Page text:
Indonesia passes tougher terror law after suicide attacks
Indonesia passed a new law yesterday that will give police more power to take pre-emptive action against terrorism suspects following the country’s deadliest Islamist attacks in years. The bill had been stalled for almost two years as parliament wrangled over key details, including how to define terrorism. But a wave of deadly suicide bombings on churches and a police station this month – claimed by Islamic State – heaped pressure on MPs to pass the legislation.
With Indonesia set to host the Asian Games in three months and an IMF-World Bank meeting in Bali in October, President Joko Widodo threatened to issue an emergency regulation if parliament failed to pass the beefed-up law. Changes were first proposed after a January 2016 suicide bombing and gun attack in Jakarta but languished in the legislature. Police will now be allowed to detain terrorist suspects for as long as 21 days, up from a week under the original law in 2003, and the entire permissible detention period from arrest to trial is doubled to more than two years. They will be able to charge people for joining or recruiting for a “terrorist” organisation, at home or abroad. Hundreds of Indonesians flocked to Syria and Iraq to fight alongside ISIS and many have since returned, but police had been powerless to arrest them.
They will also have a greater legal basis to prosecute radical clerics who inspire attacks. The definition of terrorist acts and threats was expanded to include motives of ideology, politics and security disruption. Some MPs said that would prevent the law from being abused. The revamped law also carries tougher jail terms and opens the door to the military playing a bigger role in Indonesia’s counter-terrorism efforts. Military involvement in counter-terrorism operations will be defined later by presidential regulation. Muhammad Syafi’i, chairman of the parliamentary committee that reviewed the new law, said inclusion of the military aims to beef up police capabilities in cracking down on extremism and radical networks in Indonesia. [The Australian May 26, 2018]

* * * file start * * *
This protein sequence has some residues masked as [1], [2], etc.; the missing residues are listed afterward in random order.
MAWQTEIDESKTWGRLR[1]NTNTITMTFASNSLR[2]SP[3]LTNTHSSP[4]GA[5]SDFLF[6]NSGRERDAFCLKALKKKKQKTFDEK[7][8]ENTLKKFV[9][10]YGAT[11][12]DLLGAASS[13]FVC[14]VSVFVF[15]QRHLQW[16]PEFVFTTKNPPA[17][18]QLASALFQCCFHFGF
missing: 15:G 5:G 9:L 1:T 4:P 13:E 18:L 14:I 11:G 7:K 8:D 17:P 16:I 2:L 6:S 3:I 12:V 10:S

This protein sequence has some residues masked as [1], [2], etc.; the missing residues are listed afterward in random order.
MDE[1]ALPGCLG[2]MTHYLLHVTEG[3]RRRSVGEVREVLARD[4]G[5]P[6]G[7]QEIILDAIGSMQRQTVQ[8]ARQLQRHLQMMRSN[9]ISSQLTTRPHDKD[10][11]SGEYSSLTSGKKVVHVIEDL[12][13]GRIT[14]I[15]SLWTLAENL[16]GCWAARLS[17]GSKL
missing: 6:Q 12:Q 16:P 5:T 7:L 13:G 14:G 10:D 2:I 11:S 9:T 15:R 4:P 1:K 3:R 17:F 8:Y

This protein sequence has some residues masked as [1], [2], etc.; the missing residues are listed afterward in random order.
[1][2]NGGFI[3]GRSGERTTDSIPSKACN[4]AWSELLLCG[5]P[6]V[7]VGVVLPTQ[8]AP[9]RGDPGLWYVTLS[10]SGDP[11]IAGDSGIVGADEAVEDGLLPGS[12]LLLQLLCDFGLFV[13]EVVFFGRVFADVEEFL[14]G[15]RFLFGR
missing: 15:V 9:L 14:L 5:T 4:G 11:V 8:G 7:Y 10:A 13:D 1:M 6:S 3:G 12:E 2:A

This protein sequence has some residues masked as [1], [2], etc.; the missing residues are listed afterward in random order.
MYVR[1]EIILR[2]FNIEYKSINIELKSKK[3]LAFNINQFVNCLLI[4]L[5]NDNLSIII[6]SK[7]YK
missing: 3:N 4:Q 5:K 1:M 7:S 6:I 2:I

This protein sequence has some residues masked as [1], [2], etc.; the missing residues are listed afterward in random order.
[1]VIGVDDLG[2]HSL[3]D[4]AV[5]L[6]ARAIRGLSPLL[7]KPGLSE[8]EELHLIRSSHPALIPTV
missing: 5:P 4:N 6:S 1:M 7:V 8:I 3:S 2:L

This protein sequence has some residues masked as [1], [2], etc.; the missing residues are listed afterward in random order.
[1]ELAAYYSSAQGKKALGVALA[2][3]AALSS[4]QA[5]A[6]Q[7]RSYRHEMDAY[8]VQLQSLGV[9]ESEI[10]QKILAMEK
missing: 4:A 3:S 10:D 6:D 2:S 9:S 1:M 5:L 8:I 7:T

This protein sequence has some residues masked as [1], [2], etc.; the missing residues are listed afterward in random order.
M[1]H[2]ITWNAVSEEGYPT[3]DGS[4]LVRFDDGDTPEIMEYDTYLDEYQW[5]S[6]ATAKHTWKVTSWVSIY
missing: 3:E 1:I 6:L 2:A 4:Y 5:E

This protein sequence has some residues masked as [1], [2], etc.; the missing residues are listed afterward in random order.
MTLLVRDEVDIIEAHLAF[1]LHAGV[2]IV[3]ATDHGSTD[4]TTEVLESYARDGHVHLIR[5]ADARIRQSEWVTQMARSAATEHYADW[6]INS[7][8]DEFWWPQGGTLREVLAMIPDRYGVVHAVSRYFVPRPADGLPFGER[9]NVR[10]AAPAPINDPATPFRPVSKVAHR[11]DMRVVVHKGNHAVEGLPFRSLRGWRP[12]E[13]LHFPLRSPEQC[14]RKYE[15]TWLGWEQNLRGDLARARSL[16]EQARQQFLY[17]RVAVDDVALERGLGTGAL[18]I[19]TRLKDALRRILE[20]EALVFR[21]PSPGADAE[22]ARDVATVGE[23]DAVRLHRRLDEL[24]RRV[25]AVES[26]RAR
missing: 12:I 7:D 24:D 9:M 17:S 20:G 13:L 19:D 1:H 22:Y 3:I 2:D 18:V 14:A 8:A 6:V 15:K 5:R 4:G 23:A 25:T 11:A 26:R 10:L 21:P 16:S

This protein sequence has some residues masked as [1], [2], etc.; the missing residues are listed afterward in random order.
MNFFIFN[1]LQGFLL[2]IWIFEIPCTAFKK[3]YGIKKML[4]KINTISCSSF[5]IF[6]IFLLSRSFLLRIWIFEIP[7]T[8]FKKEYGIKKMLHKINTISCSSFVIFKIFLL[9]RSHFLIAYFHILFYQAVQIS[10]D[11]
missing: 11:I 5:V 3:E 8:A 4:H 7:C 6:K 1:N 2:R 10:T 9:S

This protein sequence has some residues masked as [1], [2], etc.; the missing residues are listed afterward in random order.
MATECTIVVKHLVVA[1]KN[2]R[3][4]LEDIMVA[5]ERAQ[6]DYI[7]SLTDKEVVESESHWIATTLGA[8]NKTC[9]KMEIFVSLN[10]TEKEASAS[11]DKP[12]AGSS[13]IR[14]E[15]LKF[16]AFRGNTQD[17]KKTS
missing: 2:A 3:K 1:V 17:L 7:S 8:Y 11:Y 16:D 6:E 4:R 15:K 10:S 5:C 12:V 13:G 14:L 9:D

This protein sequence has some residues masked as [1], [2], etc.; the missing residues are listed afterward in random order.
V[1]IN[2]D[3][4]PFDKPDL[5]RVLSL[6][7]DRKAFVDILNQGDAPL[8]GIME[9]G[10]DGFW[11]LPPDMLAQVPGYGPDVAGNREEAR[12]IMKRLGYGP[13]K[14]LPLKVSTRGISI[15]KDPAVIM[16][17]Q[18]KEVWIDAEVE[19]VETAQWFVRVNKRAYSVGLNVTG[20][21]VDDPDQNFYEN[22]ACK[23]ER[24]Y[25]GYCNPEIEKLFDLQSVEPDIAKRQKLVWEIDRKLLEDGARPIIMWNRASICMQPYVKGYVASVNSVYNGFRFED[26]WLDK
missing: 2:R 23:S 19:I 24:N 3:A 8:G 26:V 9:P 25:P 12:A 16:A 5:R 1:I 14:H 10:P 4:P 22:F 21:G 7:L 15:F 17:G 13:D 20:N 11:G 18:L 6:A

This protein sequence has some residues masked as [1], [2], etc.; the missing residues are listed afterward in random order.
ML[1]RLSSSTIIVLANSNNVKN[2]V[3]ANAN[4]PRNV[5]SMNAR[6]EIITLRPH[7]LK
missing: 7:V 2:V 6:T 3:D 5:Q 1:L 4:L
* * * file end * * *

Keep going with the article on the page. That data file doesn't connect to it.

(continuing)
Jokowi said to have inked regulation on Premium despite criticism
President Joko “Jokowi” Widodo has reportedly given his approval for a revised presidential regulation ensuring the supply of Premium-branded gasoline in Java, Madura and Bali, regions where the fuel was previously phased out. The revision of Presidential Regulation No. 191/2014 has been labeled as a politically motivated move ahead of the presidential election next year. Fansurullah Asa, head of the Downstream Oil and Gas Regulatory Agency (BPH Migas), said the president had signed the revision, which was submitted by Energy and Mineral Resources Minister Ignasius Jonan. “We will wait for the following ministerial regulation, which assigns BPH Migas to distribute Premium in Java, Madura and Bali,” he said as quoted by Tempo.co on Friday.
Fansurullah added the fixed volume for distribution had yet to be decided, noting that throughout 2017 the agency recorded a realization of 5.1 million liters of Premium. Presidential spokesperson Johan Budi could not be reached for confirmation on whether Jokowi had officially signed the revised presidential regulation. Premium is one of state energy giant Pertamina’s products with a research octane number (RON) level of 88, the lowest RON. Despite being a low octane gasoline, Premium is popular because of its low price, which has been set at Rp 6,550 (47 US cents) per liter for Java, Madura and Bali. Meanwhile, Pertalite, which has an RON of 90, is sold at Rp 7,800 per liter. [The Jakarta Post May 27, 2018]